The Cybersecurity and Infrastructure Security Agency (CISA) and the Federal Bureau of Investigation (FBI) on August 11 issued a Cybersecurity Advisory (CSA) on the Zeppelin ransomware threat as part of CISA’s #StopRansomware initiative.
The agencies explained that the Zeppelin ransomware threat comes from the Delphi-Based Vega malware family and functions as ransomware as a service (RaaS). Victims of these attacks will usually be shown a screen that states that their computers have been encrypted, and that a form of payment must be made in cryptocurrencies in order to decrypt their data.
“From 2019 through at least June 2022, actors have used this malware to target a wide range of businesses and critical infrastructure organizations, including defense contractors, educational institutions, manufacturers, technology companies, and especially organizations in the healthcare and medical industries,” the agencies said.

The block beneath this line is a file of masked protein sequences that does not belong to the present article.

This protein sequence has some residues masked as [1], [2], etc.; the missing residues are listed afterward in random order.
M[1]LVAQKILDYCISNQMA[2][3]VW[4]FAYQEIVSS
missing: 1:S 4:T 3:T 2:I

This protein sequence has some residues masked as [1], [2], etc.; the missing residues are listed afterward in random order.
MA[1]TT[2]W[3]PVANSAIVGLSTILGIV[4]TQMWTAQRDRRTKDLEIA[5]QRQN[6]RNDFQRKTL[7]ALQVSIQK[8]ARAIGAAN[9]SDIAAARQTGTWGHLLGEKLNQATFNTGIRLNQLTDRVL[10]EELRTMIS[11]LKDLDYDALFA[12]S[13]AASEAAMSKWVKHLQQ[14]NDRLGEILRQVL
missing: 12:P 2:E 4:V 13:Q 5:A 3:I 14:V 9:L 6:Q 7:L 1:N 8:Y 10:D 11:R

“Zeppelin actors have been known to request ransom payments in Bitcoin, with initial amounts ranging from several thousand dollars to over a million dollars,” they said.
The ransomware gains access to the victim’s networks by exploiting various forms of vulnerabilities including firewall vulnerabilities and phishing exploits, and attacks have sometimes been orchestrated over weeks to map victims’ networks and data.
CISA and the FBI recommended a variety of actions to guard against the Zeppelin threat, including:
- Implement a recovery plan to maintain and retain multiple copies of sensitive or proprietary data and servers in a physically separate, segmented, and secure location;
- Require all accounts with password logins (e.g., service account, admin accounts, and domain admin accounts) to comply with National Institute for Standards and Technology (NIST) standards for developing and managing password policies; and
- Require multifactor authentication for all services to the extent possible, particularly for webmail, virtual private networks, and accounts that access critical systems.